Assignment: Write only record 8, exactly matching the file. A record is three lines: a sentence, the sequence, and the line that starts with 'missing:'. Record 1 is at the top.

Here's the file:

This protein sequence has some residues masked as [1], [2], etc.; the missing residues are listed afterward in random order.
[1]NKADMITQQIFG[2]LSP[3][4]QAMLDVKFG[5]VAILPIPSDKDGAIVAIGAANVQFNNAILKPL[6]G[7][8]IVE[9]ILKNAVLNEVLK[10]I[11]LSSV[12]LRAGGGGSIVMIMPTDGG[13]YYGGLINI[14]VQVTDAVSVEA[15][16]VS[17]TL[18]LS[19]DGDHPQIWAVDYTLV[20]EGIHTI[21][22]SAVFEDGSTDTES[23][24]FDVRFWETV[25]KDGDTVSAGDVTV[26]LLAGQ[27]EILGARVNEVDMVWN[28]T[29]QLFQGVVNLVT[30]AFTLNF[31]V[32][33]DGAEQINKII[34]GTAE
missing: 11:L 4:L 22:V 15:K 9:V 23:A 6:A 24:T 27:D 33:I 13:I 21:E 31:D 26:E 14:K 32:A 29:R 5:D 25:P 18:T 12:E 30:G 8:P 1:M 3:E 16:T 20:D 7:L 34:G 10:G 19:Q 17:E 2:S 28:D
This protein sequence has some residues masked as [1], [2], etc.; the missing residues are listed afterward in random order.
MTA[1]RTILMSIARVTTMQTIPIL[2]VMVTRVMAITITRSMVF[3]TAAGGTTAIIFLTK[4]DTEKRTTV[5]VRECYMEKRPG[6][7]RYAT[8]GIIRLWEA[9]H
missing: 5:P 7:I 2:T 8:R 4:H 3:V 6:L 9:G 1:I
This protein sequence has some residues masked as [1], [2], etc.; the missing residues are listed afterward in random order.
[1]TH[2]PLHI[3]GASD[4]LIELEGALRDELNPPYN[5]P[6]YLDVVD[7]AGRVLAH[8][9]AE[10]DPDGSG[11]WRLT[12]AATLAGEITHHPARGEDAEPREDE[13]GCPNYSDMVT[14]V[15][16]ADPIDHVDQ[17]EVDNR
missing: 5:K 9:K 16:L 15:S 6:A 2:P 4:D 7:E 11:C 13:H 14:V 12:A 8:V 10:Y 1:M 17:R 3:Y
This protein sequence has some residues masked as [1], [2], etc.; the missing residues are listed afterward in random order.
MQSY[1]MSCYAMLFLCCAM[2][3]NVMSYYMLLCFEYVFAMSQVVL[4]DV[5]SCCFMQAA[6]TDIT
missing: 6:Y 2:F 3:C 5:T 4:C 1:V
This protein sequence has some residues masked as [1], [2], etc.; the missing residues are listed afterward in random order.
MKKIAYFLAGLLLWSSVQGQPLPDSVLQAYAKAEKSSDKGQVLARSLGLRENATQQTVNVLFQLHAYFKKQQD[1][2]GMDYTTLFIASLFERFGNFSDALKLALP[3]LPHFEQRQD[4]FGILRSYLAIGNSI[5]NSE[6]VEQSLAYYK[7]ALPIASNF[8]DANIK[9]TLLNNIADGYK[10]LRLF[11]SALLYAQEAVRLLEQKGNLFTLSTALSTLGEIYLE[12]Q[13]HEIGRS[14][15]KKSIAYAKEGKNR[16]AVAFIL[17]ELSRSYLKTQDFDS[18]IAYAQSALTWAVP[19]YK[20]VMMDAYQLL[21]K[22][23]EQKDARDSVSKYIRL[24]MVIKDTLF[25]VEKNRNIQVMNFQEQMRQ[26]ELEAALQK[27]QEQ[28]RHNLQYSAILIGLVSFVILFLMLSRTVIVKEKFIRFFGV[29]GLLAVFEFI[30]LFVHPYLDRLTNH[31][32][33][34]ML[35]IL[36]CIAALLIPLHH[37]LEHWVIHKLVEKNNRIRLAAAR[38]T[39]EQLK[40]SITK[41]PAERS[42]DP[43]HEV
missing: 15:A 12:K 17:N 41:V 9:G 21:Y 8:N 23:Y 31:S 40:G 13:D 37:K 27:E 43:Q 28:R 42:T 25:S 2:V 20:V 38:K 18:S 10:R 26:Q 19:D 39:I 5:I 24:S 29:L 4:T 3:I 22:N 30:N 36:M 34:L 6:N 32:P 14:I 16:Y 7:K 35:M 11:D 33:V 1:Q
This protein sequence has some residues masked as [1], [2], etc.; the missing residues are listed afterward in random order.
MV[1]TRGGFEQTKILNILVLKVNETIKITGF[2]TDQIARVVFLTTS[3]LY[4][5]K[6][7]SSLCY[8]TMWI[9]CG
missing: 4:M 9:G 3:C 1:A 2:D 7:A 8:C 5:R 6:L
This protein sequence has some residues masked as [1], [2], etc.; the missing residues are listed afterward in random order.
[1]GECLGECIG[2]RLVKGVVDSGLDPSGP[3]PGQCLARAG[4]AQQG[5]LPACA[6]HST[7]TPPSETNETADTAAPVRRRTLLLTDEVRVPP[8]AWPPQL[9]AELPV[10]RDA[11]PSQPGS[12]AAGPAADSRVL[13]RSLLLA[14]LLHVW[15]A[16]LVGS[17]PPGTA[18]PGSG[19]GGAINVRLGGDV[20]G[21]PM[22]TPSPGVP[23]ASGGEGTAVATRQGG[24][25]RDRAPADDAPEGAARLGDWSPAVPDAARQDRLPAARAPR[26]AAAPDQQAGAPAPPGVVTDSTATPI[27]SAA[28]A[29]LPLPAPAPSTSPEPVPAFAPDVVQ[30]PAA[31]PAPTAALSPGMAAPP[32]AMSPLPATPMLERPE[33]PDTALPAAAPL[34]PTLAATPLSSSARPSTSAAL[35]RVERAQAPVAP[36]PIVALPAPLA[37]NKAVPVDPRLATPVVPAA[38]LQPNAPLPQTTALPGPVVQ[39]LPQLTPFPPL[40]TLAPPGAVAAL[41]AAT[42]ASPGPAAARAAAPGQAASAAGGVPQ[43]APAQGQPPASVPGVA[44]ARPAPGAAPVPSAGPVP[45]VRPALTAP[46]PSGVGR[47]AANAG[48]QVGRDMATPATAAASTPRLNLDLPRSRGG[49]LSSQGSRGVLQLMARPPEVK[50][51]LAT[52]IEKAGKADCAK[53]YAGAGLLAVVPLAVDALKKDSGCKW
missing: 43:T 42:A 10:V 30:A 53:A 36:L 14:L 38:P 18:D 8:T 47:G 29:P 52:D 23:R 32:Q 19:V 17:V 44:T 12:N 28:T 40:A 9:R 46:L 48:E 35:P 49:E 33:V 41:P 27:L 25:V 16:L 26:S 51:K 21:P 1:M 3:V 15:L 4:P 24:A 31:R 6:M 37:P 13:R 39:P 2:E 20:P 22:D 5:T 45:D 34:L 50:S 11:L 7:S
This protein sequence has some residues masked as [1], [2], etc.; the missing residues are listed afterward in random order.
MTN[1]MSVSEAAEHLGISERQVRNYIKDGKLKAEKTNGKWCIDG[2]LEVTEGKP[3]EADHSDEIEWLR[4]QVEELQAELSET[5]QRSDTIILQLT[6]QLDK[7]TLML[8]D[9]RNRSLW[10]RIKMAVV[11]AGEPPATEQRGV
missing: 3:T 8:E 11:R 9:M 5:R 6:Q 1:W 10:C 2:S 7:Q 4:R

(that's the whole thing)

This protein sequence has some residues masked as [1], [2], etc.; the missing residues are listed afterward in random order.
MTN[1]MSVSEAAEHLGISERQVRNYIKDGKLKAEKTNGKWCIDG[2]LEVTEGKP[3]EADHSDEIEWLR[4]QVEELQAELSET[5]QRSDTIILQLT[6]QLDK[7]TLML[8]D[9]RNRSLW[10]RIKMAVV[11]AGEPPATEQRGV
missing: 3:T 8:E 11:R 9:M 5:R 6:Q 1:W 10:C 2:S 7:Q 4:R